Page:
Desperate measure: Ebumnandini resident to vote for whoever gives her a toilet
Residents of Ebumnandini informal settlement on the West Rand say they feel dehumanised by the conditions they live in and government’s failure to address this for years.
JOHANNESBURG - Residents of Ebumnandini informal settlement on the West Rand say they feel dehumanised by the conditions they live in and government’s failure to address this for years.
Less than two months before the national elections, the community has threatened a total shut down of the area if it is not proclaimed a township.
They say the formalisation of Ebumnandini will enable them to access basic services, including proper housing.
Government says this can’t be done because of a nearby goldmine whose emission of radius gas is harmful to humans and erodes buildings.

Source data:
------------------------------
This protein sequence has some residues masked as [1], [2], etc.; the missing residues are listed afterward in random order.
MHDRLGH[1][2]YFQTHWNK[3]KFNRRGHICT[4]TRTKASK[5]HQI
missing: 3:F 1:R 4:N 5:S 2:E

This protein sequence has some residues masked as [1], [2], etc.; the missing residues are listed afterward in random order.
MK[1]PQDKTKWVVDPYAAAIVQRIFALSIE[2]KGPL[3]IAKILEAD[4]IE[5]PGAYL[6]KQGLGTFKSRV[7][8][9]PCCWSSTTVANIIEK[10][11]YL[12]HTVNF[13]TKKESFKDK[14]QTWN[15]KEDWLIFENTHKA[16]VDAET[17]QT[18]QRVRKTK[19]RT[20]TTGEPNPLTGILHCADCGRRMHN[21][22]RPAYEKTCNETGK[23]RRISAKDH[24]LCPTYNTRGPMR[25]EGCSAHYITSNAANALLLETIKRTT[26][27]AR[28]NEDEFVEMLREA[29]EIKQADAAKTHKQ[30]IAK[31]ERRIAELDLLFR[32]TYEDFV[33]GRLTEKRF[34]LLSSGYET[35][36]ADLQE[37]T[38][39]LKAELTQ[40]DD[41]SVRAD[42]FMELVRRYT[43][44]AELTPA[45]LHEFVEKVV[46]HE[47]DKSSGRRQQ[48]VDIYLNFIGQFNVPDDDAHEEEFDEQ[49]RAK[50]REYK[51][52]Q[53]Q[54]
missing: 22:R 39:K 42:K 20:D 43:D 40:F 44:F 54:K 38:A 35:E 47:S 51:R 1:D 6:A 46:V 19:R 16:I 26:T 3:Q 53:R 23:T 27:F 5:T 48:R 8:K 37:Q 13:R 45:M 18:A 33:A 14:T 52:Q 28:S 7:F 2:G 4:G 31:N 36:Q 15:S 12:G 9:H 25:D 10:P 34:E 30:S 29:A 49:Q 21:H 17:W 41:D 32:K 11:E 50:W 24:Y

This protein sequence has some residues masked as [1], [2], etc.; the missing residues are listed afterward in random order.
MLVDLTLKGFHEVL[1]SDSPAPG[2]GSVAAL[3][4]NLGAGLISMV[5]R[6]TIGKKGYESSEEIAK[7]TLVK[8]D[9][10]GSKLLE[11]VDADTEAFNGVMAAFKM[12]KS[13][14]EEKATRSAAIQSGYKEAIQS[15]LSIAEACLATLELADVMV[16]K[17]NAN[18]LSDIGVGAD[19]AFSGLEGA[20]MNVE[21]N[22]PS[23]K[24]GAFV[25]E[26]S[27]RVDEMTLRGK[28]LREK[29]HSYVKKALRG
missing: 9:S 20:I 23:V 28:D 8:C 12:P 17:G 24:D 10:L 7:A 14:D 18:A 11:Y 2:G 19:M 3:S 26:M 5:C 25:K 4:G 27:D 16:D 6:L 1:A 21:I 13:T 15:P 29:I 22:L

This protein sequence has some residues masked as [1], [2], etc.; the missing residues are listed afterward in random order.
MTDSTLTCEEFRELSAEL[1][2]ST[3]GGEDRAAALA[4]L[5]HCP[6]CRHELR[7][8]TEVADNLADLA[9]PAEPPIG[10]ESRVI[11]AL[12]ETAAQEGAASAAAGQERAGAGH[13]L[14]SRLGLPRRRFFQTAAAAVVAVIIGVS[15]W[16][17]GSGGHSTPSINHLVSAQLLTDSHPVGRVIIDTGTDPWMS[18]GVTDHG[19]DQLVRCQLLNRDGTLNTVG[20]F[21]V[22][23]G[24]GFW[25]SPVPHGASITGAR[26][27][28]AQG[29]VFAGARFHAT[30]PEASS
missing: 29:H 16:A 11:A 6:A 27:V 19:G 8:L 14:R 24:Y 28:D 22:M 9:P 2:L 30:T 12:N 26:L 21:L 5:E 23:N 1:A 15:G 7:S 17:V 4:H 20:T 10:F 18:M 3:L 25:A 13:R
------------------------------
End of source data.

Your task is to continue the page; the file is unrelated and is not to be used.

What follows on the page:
Dikeledi More settled in Ebumnandini in 2001, a year after being moved there by the government.
Like many others, the 71-year-old was brought there from another informal settlement in Vlakfontein with the promise of a house and basic services.
Eighteen years later, nothing has changed.
“I have to ask my neighbour to use their toilet and at night, I use a bucket. Sometimes I’m even afraid to eat, in case I upset my stomach.”
More says she has tried to ask the local councillor for help.
“When she came back, she told I’m not the only one without a toilet and there are many like me.”
While the majority of residents use pit toilets, More does not even have access to this basic human necessity.
She says even though she previously voted for the ANC, this year she will vote for whoever gives her a toilet.
When asked about More's living conditions, local councillor Sylvia Monakale said she has no recollection of a conversation with More but she is ready to assist her immediately.
WATCH: No township, no vote! Ebumnandini residents threaten election shutdown